If You Give Up Your US Citizenship, Don’t Be Surprised If This Happens


Giving up one’s US citizenship is something that gets discussed from time to time in expat circles. It’s an idea talked about by a fair amount of expats, but followed through on by very few. Those expats give up their citizenship for several reasons: usually over taxes, but sometimes because they don’t like the current administration, feel more connected to their home country, etc. If you hold citizenship from another country besides the US, you can legally renounce your US citizenship. However, if you renounce your citizenship, you need to accept the consequences that go along with it, as one millionaire investor recently learned.

Roger Ver was born in the United States, but renounced his citizenship in March of last year after becoming a citizen of the Federation of St. Kitts and Nevis in a bid to avoid paying US income taxes. But giving up his US passport meant giving up his ability to enter the United States visa free, and a visa is not guaranteed. Ver was recently denied a visa to enter the US, and is now unable to go back to the country he renounced citizenship from.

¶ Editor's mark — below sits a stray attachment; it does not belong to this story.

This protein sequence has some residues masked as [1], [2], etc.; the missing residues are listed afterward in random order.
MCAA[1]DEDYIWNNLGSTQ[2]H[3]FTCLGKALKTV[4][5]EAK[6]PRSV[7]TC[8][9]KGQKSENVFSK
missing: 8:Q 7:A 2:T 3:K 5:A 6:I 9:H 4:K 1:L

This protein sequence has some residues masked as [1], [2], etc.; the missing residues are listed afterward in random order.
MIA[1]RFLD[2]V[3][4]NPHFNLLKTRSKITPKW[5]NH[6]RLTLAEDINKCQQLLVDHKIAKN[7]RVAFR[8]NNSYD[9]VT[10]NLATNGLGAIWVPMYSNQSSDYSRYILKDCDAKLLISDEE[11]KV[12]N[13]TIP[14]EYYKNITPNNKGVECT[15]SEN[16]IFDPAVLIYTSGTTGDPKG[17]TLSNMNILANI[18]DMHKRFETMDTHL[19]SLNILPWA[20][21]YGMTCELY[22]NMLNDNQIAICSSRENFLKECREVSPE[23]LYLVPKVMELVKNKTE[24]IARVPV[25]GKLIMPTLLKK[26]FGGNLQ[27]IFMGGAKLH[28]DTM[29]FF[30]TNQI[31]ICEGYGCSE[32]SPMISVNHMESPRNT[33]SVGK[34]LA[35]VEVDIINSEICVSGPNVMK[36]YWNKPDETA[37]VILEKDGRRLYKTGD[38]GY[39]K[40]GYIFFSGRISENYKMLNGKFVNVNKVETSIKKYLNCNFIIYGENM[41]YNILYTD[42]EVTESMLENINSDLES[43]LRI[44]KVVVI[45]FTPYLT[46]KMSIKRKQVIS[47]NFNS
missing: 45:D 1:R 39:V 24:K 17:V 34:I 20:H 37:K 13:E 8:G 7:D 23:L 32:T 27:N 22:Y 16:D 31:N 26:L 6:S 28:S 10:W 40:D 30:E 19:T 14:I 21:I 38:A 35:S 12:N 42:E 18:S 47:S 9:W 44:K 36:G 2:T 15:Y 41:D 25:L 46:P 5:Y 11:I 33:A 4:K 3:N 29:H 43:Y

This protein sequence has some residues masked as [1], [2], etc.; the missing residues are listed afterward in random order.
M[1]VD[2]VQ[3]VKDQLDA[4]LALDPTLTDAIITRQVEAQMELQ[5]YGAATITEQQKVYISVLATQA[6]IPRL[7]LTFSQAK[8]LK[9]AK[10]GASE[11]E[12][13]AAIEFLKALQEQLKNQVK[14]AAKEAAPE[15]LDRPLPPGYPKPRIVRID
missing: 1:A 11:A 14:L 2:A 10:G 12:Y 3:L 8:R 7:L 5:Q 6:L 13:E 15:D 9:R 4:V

To enter the US from many countries, you need to apply for a non-resident tourist visa, and they are not all that easy to get. Applicants must prove that they have significant financial or family ties to their country of citizenship, so they can prove that they are likely to return home after their trip, and not over stay their visa. The burden is on the applicant to prove their ties, and if they cannot prove their ties to the satisfaction of their case officer, they will not get approved for a visa. My wife and I learned this first hand, when her mother, despite having previously lived in the US and successfully obeyed the terms of her visa, was denied a tourist visa to travel to the US for our wedding. Now you can apply for a tourist visa as many times as you like, and she was thankfully approved on her second try. But it took a lot of paperwork, and my wife and I traveling down here to help out, in order to get it done.

I have a hard time feeling very bad for Mr. Ver. He seems to want to have his cake and eat it too. He didn’t want the responsibility of US citizenship (paying taxes), and wanted all the perks. His tale should be a cautionary one to expats considering giving up their citizenship. If you do, you may not be able to come back to the US, even to visit family. If that’s something you can live with, to each their own. I know for me personally, that while the US does make certain things difficult for expats (taxes, FATCA etc), I value my citizenship over my ability to live overseas. To others it may be different, and that’s fine. Just be prepared to live with the consequences. While you can check out any time you like, you may not be able to get back in.

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